One of the primary services available to all citizens in Edmonton is public transit. With a budget over $358 million dollars and more than 2000 employees, if Edmonton Transit is not considered an essential service it is certainly core to the City of Edmonton’s business operations. Operating at an annual deficit in 2017 of $220 million it is clear to say that Edmonton Transit is not a “break even” business and never will be. The City operates Transit at loss, “Why?”- Because it delivers a number of economic and social benefit. Without a good public transit system citizens and businesses both locally and regionally would suffer.
In July of 2017 Urban Planning Committee and subsequently Council passed a new bus network redesign initiative to better rationalize out the service routes. I argued at the time that it would be better to take a piece of the City and test out our model assumptions before rolling it out on to the entire city so we could keep service disruptions to a minimum. However I was voted down. Much like infill, playground speeds zones and calcium chloride I thought it was better to test things out before plastering the entire city with a one size fits all approach…at least that is what businesses in the real world tend to do.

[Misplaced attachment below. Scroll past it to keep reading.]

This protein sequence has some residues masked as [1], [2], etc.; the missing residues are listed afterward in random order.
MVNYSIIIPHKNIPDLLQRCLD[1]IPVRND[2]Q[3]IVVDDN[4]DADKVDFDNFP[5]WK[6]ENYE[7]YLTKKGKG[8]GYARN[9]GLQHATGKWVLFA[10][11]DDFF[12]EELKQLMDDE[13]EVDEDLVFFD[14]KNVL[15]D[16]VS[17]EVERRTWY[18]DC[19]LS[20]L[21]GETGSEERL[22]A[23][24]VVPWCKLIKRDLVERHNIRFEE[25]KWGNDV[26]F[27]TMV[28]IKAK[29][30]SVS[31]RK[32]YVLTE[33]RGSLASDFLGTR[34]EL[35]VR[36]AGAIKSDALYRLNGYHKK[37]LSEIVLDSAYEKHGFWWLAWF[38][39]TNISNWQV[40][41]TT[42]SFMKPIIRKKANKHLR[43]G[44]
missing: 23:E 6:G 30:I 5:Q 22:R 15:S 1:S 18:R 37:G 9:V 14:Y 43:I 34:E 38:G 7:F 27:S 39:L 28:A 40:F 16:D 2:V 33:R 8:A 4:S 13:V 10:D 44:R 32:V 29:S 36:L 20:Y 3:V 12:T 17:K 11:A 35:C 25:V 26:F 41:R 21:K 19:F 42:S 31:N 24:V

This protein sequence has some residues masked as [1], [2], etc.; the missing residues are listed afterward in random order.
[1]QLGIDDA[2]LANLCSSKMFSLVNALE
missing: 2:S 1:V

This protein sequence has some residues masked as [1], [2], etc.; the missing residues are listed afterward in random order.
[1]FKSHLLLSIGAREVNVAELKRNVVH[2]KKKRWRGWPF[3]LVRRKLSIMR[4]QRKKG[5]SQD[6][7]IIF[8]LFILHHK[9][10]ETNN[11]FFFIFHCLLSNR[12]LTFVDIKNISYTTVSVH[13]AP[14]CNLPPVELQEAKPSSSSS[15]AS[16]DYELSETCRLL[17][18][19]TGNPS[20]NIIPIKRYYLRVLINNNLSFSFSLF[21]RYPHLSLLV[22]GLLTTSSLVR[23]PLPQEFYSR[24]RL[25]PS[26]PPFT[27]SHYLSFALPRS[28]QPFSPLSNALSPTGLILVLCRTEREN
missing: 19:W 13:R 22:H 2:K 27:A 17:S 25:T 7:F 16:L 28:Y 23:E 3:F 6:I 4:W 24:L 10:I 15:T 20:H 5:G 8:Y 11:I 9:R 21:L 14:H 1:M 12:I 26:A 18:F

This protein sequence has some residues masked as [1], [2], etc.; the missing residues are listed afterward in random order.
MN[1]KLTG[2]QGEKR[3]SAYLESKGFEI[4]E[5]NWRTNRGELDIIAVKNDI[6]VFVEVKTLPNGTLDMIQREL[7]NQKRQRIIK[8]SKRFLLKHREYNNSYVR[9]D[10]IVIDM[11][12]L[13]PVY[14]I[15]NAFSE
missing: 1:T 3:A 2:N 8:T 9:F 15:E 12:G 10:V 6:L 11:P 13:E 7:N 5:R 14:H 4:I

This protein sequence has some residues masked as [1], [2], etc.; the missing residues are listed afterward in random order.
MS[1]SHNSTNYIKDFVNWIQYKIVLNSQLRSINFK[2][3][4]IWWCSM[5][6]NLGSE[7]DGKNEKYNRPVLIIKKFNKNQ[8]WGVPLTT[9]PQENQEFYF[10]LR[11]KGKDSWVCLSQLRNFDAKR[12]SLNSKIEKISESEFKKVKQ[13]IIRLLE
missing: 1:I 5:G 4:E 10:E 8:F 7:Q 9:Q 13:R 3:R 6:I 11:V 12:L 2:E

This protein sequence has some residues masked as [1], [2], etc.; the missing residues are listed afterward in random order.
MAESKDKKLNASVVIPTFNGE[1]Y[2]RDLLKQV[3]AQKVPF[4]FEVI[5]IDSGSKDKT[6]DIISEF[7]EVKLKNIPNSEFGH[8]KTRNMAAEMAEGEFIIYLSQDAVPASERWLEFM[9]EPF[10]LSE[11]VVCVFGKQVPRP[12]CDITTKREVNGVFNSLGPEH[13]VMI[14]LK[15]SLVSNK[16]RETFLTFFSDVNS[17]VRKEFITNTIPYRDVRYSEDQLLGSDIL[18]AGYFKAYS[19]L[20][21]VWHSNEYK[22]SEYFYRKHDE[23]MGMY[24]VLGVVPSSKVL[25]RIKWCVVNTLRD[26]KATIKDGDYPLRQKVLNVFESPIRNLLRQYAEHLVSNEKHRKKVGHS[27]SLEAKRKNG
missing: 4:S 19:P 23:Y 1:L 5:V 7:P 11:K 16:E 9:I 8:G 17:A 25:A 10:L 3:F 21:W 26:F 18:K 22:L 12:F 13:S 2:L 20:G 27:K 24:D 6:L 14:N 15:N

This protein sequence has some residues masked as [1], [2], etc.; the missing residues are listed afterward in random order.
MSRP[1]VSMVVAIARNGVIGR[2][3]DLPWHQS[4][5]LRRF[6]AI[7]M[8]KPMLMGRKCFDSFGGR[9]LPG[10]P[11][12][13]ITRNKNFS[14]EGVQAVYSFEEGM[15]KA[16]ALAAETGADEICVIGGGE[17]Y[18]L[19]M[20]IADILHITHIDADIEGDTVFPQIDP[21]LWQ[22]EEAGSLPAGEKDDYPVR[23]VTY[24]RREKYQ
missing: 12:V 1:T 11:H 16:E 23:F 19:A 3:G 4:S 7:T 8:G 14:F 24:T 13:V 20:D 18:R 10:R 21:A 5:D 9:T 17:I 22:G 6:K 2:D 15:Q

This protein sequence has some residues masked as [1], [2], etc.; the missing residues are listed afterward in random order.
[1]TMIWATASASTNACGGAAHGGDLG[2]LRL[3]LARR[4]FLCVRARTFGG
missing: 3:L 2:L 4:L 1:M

Instead now we have a bus network redesign on first review that calls for reductions in stops, a decrease in accessibility with no clear measure(s) to its performance. To get a better understanding on the route changes I requested my staff to actually map out the proposed route changes as administration did not provide my office with any such graphic. The glaring service reductions became readily apparent – more frequency on our major bus routes for more money and less service in our neighborhoods – that is what I can see.
If you use public transit and more importantly need public transit to travel to and from work or essential services, you need to pay attention to this re-design. Please follow my link to what we have mapped out for the proposed route changes; I need your feedback now more than ever to make sure no one is left out in cold.